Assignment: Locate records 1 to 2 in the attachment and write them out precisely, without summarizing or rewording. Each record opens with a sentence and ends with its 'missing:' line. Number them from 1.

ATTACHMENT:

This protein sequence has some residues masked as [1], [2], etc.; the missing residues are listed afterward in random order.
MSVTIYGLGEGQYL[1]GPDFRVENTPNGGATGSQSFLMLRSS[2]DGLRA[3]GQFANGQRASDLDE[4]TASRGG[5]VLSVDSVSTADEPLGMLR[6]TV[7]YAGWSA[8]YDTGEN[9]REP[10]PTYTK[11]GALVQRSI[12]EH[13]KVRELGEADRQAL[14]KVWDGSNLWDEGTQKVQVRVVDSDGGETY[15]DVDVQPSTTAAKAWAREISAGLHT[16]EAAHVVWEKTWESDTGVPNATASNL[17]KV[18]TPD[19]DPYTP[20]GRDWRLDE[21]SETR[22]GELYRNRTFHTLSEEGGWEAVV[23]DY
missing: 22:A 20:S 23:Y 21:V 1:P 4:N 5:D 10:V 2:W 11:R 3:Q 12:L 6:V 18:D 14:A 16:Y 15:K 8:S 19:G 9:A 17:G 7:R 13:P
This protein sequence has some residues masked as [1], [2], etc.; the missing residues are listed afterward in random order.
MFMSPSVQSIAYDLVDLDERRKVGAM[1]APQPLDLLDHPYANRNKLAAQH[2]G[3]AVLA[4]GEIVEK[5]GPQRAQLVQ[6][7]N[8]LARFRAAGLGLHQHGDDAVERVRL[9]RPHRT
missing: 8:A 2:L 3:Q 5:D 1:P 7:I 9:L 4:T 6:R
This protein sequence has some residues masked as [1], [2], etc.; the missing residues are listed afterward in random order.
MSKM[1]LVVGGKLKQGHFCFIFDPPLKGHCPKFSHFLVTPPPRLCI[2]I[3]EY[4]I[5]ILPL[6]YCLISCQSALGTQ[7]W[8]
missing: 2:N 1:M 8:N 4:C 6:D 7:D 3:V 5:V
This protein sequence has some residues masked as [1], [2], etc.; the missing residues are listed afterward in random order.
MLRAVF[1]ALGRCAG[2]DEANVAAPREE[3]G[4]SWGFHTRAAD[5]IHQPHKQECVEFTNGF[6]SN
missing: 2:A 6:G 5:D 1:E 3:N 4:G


This protein sequence has some residues masked as [1], [2], etc.; the missing residues are listed afterward in random order.
MSVTIYGLGEGQYL[1]GPDFRVENTPNGGATGSQSFLMLRSS[2]DGLRA[3]GQFANGQRASDLDE[4]TASRGG[5]VLSVDSVSTADEPLGMLR[6]TV[7]YAGWSA[8]YDTGEN[9]REP[10]PTYTK[11]GALVQRSI[12]EH[13]KVRELGEADRQAL[14]KVWDGSNLWDEGTQKVQVRVVDSDGGETY[15]DVDVQPSTTAAKAWAREISAGLHT[16]EAAHVVWEKTWESDTGVPNATASNL[17]KV[18]TPD[19]DPYTP[20]GRDWRLDE[21]SETR[22]GELYRNRTFHTLSEEGGWEAVV[23]DY
missing: 22:A 20:S 23:Y 21:V 1:P 4:N 5:D 10:V 2:W 11:R 3:Q 12:L 6:V 18:D 14:A 16:Y 15:K 8:S 19:G 9:A 17:G 7:R 13:P
This protein sequence has some residues masked as [1], [2], etc.; the missing residues are listed afterward in random order.
MFMSPSVQSIAYDLVDLDERRKVGAM[1]APQPLDLLDHPYANRNKLAAQH[2]G[3]AVLA[4]GEIVEK[5]GPQRAQLVQ[6][7]N[8]LARFRAAGLGLHQHGDDAVERVRL[9]RPHRT
missing: 8:A 2:L 3:Q 5:D 1:P 7:I 9:L 4:T 6:R